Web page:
Color and height is great — but your booth design should also match your brand identity. Don’t opt for a red tablecloth if your images are largely soft pastels. Look to your logo and even more importantly, your work, to find inspiration for your booth. Don’t decorate with sleek modern designs if your work is inspired by vintage film.

Think large prints.

Bigger prints don’t just show off the resolution and quality of your work, they’re also easily visible from across a crowded aisle. Large photos are eye-catching, make sure at least one of your prints exceeds the usual 11×17.

Use multiple albums.

Once you’ve caught their attention, photo albums are great ways to display large volumes of work. Flipping through an album can keep a bride at your booth longer while you are finishing up a conversation with another — so having multiple albums is a good idea to keep more brides a bit more patient. Along with having a printed album or two, a digital display flipping through even larger galleries can also help waiting brides stay a little longer.

Give brides something to keep.

One of the most important displays is one that brides can take with them — giving them easy reference for your name and phone number. Business cards, flyers and postcards are common — even booklets detailing what to expect with sample images and a contract. Don’t be afraid to get creative — giving brides something useful with your name and contact information on it gives them a reason not to pitch it at the end of the show. For example, a helpful wedding checklist magnet may earn your business name a spot on their fridge.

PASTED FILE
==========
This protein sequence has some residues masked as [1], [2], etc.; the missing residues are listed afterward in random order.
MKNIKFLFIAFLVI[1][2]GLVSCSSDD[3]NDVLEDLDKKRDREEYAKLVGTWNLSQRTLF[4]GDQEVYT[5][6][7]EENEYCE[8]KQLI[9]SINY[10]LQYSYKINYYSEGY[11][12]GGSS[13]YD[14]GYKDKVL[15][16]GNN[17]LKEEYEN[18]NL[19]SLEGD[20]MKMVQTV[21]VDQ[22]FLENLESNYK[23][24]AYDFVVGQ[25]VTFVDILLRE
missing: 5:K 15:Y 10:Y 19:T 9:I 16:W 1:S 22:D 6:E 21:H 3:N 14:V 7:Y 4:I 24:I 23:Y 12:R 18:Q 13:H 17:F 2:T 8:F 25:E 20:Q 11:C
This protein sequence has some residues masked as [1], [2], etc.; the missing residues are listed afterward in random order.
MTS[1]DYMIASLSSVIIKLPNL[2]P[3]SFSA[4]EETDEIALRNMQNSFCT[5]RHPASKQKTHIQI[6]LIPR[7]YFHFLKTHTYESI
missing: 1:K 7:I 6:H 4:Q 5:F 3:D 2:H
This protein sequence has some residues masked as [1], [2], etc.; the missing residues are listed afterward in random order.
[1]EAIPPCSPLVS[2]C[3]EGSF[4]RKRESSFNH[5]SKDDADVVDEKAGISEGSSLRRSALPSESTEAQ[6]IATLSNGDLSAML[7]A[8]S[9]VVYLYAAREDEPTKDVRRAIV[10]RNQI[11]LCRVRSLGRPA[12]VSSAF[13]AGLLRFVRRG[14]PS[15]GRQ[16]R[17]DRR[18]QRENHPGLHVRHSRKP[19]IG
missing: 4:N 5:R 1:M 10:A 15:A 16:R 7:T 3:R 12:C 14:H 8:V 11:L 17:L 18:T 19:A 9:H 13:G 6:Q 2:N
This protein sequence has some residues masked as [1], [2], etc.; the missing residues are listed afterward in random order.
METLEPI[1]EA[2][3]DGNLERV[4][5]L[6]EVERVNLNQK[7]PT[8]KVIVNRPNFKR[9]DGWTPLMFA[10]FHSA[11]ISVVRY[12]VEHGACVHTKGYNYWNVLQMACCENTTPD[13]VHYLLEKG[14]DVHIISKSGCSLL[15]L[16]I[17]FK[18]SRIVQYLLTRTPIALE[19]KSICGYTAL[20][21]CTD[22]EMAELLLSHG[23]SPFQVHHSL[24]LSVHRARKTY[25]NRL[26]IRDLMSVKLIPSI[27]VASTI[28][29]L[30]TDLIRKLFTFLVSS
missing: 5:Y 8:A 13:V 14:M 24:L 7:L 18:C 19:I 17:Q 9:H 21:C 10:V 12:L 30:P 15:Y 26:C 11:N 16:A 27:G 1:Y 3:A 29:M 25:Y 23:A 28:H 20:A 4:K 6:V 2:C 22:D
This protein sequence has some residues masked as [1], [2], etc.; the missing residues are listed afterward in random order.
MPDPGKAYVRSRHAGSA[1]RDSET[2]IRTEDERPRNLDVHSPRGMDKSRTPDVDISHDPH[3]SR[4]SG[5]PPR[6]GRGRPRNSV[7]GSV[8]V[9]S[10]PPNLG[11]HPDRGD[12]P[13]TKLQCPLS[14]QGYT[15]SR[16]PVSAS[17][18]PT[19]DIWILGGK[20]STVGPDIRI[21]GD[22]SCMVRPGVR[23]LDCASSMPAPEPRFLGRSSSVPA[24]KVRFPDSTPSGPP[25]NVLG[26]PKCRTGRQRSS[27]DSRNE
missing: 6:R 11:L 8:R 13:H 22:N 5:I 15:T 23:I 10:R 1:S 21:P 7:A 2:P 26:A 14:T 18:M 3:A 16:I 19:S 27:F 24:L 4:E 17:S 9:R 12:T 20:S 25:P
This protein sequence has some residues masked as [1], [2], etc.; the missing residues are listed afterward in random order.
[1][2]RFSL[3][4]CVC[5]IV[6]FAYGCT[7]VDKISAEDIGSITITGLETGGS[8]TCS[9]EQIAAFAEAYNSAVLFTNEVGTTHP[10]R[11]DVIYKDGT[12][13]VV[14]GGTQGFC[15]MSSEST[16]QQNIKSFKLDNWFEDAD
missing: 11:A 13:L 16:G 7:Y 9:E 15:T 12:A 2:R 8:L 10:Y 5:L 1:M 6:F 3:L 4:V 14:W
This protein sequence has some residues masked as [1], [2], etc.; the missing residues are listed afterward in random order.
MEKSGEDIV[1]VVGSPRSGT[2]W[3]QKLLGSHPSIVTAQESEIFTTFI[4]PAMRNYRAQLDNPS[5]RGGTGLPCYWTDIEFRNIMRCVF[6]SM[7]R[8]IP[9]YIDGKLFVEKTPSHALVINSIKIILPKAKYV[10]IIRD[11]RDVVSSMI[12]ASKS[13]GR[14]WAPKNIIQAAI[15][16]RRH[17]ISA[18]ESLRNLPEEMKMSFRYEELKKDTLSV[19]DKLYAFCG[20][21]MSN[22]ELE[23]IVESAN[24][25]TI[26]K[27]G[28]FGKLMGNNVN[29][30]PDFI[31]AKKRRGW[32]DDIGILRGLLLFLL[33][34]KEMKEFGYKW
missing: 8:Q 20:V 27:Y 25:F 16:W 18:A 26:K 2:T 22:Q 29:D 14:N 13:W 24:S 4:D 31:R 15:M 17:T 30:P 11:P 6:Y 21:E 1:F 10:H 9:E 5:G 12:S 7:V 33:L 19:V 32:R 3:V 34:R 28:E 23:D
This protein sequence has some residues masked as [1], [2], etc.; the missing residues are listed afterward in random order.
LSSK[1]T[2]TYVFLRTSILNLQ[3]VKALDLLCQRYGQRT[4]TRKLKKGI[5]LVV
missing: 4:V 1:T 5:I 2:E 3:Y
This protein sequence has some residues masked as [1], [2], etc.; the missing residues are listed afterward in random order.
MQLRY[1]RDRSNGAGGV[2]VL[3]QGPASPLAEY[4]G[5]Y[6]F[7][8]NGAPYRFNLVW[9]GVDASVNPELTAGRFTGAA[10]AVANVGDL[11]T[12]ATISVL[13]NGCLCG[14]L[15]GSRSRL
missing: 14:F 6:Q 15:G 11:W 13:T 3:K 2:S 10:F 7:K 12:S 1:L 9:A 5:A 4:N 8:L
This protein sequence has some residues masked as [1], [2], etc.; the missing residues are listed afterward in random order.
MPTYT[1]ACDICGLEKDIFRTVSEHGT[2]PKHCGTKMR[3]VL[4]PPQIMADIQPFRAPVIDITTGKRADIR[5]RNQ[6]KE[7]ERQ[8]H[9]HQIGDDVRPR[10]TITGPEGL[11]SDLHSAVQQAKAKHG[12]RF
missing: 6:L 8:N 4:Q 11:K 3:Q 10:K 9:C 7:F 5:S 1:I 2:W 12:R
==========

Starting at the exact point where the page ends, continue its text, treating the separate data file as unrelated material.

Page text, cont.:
Wedding expos can be powerful marketing tools for photographers. And while there are many aspects to running a successful bridal show booth, catching a newly engaged couple’s attention often starts with a great display.

Do photographers still need a physical portfolio - or just an online one?

Do photographers still need a physical portfolio – or just an online one?

Today, everything is online — including photography portfolios. But is an online portfolio enough, or do photographers still need to create a physical one? Online portfolios make photographers easy to find, yet the quality of a physical photo can often be more revealing than a digital image. While some photographers may do well with only an online portfolio, photographers meeting their potential clients in person should consider a print portfolio. Here’s why — and one reason why not.

Print portfolios often allow for larger images.

Images on the web are usually resized — large photos cause slow load times and if a potential client has to wait too long for your website to load, they’ll just hit that back button. Print portfolios, on the other hand, are only limited by the size of your book. Images on paper often have a different feel than their digital counterparts, and it’s often easier to get a good feel for an image’s quality when you can actually feel that image.

Physical portfolios leave a lasting impression.

Maybe it’s the portfolio, or maybe it’s meeting the photographer in person to deliver that portfolio, but an album on paper has a much different impression than one online. Most photographers have online portfolios, but fewer still maintain that print version. If your potential client is meeting multiple photographers in person, which will stand out more — clicking through that same online album with a laptop or viewing a sleek physical book?

Print portfolios leave more room to get creative.

Sure, there are plenty of different ways to design your website, but in the end, it’s still a website. Physical portfolios leave more room for creative flair, from sizing, binding and covers to even leaving that traditional album format behind. Instead of photography albums, single prints can double as oversized business cards. Printing a portfolio in the same format you offer albums to clients in also help clients visualize exactly what they are paying for.

Physical portfolios don’t need a watermark.

Online portfolios present a problem that’s much less common in physical ones — image theft. Most photographers fight theft by adding a watermark to an image. While those watermarked images can prompt a client to call, an unobstructed photo in a printed format could be the one that seals the deal. Print portfolios help photographers show off their work in the way that they’re meant to be seen.